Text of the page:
66% of Hungarian firms plan to cut back on IT upgrades due to the significant rise in energy prices, according to a joint survey by Association of Information Technology, Telecommunications and Electronics Enterprises (IVSZ) and the Macronome Institute.
The association says that this result is also worrying because in order to maintain and increase the competitiveness of the economy, steps should be taken to increase efficiency through technological modernization. In this context, there would be a risk if the government were to continue to block central budget payments after October 31, or possibly freeze previously planned IT developments, or if businesses were to cut back on IT developments.
The IVSZ – Alliance for the Digital Economy, in cooperation with the Macronome Institute, is preparing a market survey of the Hungarian IT sector, with the aim of using the results of the research to outline the situation and future of the sector from the perspective of Hungarian IT companies, identifying the critical points affecting the market. The survey, which will run over several months and include 120 in-depth interviews, started in July 2022, but the responses from the first 250 domestic ICT companies already highlight important trends.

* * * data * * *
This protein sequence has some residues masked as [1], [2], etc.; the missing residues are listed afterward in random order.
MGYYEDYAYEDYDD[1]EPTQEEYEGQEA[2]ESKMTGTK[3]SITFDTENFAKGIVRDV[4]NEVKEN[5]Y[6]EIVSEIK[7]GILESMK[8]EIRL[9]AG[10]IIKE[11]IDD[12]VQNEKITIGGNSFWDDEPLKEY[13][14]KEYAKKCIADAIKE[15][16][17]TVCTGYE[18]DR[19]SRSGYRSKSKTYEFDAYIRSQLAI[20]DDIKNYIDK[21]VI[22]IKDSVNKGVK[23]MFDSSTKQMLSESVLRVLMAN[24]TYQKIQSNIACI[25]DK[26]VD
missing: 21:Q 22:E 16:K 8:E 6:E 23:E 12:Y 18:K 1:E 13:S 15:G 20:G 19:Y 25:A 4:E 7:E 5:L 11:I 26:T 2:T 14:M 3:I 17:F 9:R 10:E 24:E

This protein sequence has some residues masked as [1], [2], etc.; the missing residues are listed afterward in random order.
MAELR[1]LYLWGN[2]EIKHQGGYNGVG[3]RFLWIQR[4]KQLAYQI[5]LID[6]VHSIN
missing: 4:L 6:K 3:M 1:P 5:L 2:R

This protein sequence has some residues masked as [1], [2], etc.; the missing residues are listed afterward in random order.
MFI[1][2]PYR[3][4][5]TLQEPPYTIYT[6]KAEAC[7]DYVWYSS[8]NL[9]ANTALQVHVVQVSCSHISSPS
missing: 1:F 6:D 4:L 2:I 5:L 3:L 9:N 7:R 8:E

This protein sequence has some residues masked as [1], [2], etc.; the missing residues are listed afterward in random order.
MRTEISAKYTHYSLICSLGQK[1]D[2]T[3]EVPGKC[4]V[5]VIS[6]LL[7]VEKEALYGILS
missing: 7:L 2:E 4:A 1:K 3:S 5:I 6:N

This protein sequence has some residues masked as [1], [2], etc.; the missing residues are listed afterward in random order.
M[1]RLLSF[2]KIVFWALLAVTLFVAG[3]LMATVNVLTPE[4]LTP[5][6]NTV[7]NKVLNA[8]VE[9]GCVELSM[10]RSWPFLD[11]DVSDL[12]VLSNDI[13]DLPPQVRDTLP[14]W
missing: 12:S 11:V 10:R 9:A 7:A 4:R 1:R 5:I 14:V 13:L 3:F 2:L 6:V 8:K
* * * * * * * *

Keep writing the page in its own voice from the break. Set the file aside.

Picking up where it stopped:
Although the IT sector is less energy-intensive overall and less dragged down by rising energy prices than other sectors, IVSZ says that recession fears among companies, stagnating revenues and severe wage inflation may also slow growth in this market, exacerbated by spill-over effects from other sectors.
This is supported by the preliminary results of the survey: a total of 36.6% of IT firms asked said they were certain (12.3%) or likely (24.6%) to have to scale back planned developments due to rising energy prices. More interestingly, 66.2 percent of companies said that their own customers would definitely (24%) or probably (42.2%) cut back their planned IT developments.
Another dangerous scenario is also highlighted in the survey. The Hungarian government published in the Hungarian Gazette at the end of September that, "in order to maintain a balanced budget", it will make payments to bodies under its supervision subject to ministerial authorization until October 31, 2022, with a few exceptions. The one-month delay in payments creates a manageable situation, but a possible delay in the state payment stop could lead to stagnation in revenues, exacerbating the effects of the recessionary outlook, which is precisely the time to invest in modern technologies.
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